I’ve written a lot about Julian Baggini’s Heathen’s Progress essays in the Guardian website. He completed this series with a Heathen Manifesto, and I’ll make just a few comments about this document. The Manifesto includes these points:
1 Why we are heathens
2 Heathens are naturalists
3 Our first commitment is to the truth
4 We respect science, not scientism
5 We value reason as precious but fragile
6 We are convinced, not dogmatic
7 We have no illusions about life as a heathen
8 We are secularists
9 Heathens can be religious
10 Religion is often our friend
11 We are critical of religion when necessary
12 This manifesto is less concerned with distinguishing heathens from others than forging links between us and others
For full details see: http://www.guardian.co.uk/commentisfree/2012/mar/25/atheists-please-read-heathen-manifesto
I appreciate the way Julian strives for humility, “acknowledging our absurdity, weakness and stupidity, not just our capacity for creativity, intelligence, love and compassion.” He likes calling his atheistic outlook “heathen” “… because in the absence of divine revelation, we are in so many ways deeply unenlightened. The main difference between us and the religious is that we know this to be true of all of us, but they believe it is not true of them.” Actually many religious individuals realize that our understanding is quite limited. This is one of the very few times that Baggini has fallen into the trap of equating religiosity with dogmatism.
Overall I think Baggini has succeeded in sketching a distinctive and constructive atheistic stance, and I appreciate his efforts. Even so, I do want to propose one “friendly amendment.” The ninth principle mentions religions that are compatible with heathenism: “These are forms of religion that reject the real existence of supernatural entities …” I have the impression that Julian sees American Unitarian Universalism as heathen-compatible, and as a Unitarian Universalist minister I would amend item nine, changing “reject” to “do not proclaim.” Thus:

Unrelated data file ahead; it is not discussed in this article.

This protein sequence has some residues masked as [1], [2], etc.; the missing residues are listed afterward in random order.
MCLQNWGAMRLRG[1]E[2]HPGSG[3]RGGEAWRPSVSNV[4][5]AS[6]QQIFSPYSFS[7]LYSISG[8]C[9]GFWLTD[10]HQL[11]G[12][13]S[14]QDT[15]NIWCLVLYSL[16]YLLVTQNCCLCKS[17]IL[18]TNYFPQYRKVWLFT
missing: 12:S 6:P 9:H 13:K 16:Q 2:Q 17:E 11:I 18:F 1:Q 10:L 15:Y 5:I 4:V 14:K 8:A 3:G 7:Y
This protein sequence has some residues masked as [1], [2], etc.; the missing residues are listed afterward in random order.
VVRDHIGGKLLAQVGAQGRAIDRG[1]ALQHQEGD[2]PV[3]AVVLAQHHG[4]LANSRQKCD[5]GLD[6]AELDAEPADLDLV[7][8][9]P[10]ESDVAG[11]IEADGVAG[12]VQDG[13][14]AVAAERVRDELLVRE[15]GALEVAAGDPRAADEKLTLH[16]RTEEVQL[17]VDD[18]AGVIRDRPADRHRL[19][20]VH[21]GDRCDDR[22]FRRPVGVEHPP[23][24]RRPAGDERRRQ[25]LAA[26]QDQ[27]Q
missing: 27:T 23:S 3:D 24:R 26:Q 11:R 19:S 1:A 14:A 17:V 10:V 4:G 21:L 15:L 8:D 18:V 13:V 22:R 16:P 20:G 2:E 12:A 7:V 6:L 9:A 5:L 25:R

“There are a small minority of forms of religion that are entirely compatible with the heathen position. These are forms of religion which do not proclaim the real existence of supernatural entities …”
Many Unitarian Universalists are atheists or agnostics, or naturalistic theists who view some part of nature as divine. But we do not specifically prohibit our members from believing that gods, goddesses, or spirits exist.
This amendment fits the overall thrust of the manifesto, which respects those who arrive at traditionally religious beliefs “on the basis of the same commitment to sincere, rational, undogmatic inquiry” as heathens do. I would be uncomfortable if a congregant emphatically asserted the existence of invisible spirits on the basis of non-debatable divine revelation. But if someone believes in such spirits after careful reflection, and is open to the possibility that other world-views may turn out to be more accurate, I would welcome his or her involvement in Unitarian Universalism. My religion is more about the values I affirm than the doctrines I reject.
I also want to especially applaud one statement in this document that many quibblers have evidently overlooked: “It is … almost a precondition of supporting [this manifesto] that you do not entirely support it.”
Amen, Julian (if you’ll pardon the expression).
Roger Christan Schriner
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Were you aware that there are several non-Christian religions whose adherents call themselves “Heathens”?
Of course there were ancient religions which have been referred to as heathen, but I wasn’t aware that there are contemporary religions which are self-described in this way. I’d be interested in hearing more about that.
I think Julian Baggini uses this term because of its ordinary-language connotations rather than its technically correct denotations.
Heathenry, equally referred to as Heathenism, is the original belief system of the ancient Northern Europeans. This term is also used for the overall revival of the faith. Modern Heathenry has many sects, including Ásatrú, Anglo-Saxon Heathenry, Forn Sed, and Odinism.
Ancient Heathenry has left its mark on European and Western culture in many ways, namely the holiday Yule (now under the common name “Christmas” in the English language), as well as the days of the week being named for our Gods.
Heathenry is an officially-recognized faith in Iceland, as well as several other European nations.